Social media gets a bad rap for its role in mental health issues like depression and anxiety, but there’s also an upside for many people – especially those recovering from addiction.

Imagine you’re recovering from an addiction. It’s 2 a.m. and you haven’t slept at all yet. The 7-11 on the corner sells beer round-the-clock. You could just grab a six pack. Only for tonight. Just to help you get to sleep.

But you know that would undo all the hard work you’ve done. It’s wrong. But it’s also irresistible.

You can’t wake your sponsor or anyone else at this time of night. What do you do?

You grab your phone and hit up your social media group. Someone else is awake and struggling with the exact same thing. You can be there for each other.

That’s just one way that social media can help in recovery. In this post, we’ll cover the benefits and dangers of social media in recovery.

Social media can be a powerful tool during this time, but it can also be dangerous. It’s important to know how to use social media to your advantage, or you could end up doing more harm than good.

Finding the Positivity

One reason why social media gets such a bad rap is because you have instant access to everyone’s unfiltered opinions. There are many accounts that glorify substance abuse. And if you stumble upon an account like this at the wrong time, it may be enough to send you over the edge.

But if you’re mindful about who you follow and where you spend time, social media can be a powerful tool.

Early in your recovery, you may want to avoid general social media sites like Facebook, Instagram or Twitter. It can be difficult to control what you see here, and this is a vulnerable time.

Instead, search out social sites that are completely dedicated to addiction recovery. These will be safe spaces where you can go when you need a little extra support or encouragement.

Sites like these typically include treatment resources and suggestions of where you can go if you need more help than the social network can provide.

When you’re a little more secure in your recovery, you can spend time on sites like Facebook, but be careful about who you follow. Avoid overly negative accounts or any that glorify addiction.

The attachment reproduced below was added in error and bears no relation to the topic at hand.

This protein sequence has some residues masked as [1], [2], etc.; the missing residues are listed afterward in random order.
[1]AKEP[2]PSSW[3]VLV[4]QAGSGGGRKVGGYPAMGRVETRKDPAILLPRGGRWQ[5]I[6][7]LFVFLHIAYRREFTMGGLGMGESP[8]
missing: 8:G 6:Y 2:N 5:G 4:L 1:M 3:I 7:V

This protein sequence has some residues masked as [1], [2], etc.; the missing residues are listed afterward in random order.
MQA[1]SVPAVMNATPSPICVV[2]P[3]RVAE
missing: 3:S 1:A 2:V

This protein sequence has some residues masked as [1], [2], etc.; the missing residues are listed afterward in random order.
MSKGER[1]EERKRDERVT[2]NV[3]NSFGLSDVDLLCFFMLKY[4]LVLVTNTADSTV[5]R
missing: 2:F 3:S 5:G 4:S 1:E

If these are close friends or family members, Facebook gives you the option of unfollowing instead of unfriending them. Unfollowing will remove their updates from your newsfeed, but they’ll never know. This will help avoid any unnecessary confrontation.

Groups are the best use of your time on Facebook. There are plenty of recovery support groups, so try to find one that works for you. It may be a small local group or a larger national or international group.

These interactive groups allow you to learn about different techniques that others have found useful as you get support navigating through recovery.

Everything in moderation

Nothing can replace in-person interaction or therapy, so try to balance your time spent on social media with time spent connecting with real people in real life.

Even if you find social media to be extremely helpful, don’t make the mistake of thinking it replaces a 12-step group program (or any other in-person support group).

The only exception to this rule is if you’re facing a roadblock where social media seems like the only acceptable choice for you. In this case, it’s better to get help than not. But you’ll still want to find professional help. Look for a counselor that will provide online sessions, and then find an active online support group.

Social media can be an amazing resource, but it can never be quite as authentic as personal therapy. As a recovering addict, you may be eager to find answers, but you don’t always know who is at the other end of the computer. This is why social media should be a part of your recovery and not the entire plan.

Leveraging the power of social media in recovery

Regardless of how you feel about social media, one thing is for certain. It’s not going anywhere, at least, not any time soon.

This doesn’t mean you have to embrace the medium. If you’re diametrically opposed to social media, you can find other ways to support your recovery. Although it can be a helpful tool, social media isn’t an essential part of recovery. People recovered from addiction before social media, and it’s possible to recover without it today.

But if you’d like to give it a shot, you may find that it’s worthwhile. Social media can offer the following benefits for someone in recovery:

  • Massive network of peers who have been through (or are going through) recovery
  • Endless supply of educational resources available online
    Access to information on alternative treatments that others have found useful
  • 24/7 support

And if you do decide to give a social recovery network a shot, follow these rules to avoid pitfalls:

  • Continue in-person groups and therapies
  • Understand that everyone you meet through social media isn’t an expert
  • You may have to weed through some less-than stellar advice to get to the golden advice that works

One of the best things about relying on social media through your recovery is that you get instant access to a supportive group. When it’s 2 a.m. and you just need someone to tell you to walk away from the bar, you’ve got it.

In this life, especially in recovery, we need all the help we can get. Social media doesn’t replace more traditional treatments, but it can definitely help you along the way. If you’re going to use social media, use it as a tool to help boost your efforts in other areas.

Now, I want to hear from you. Have you used social media in your recovery? If so, how has it helped? Are there any pitfalls you would want to warn against? Share your experience to help others find their own recovery success.

Author's Bio: 

Misty Jhones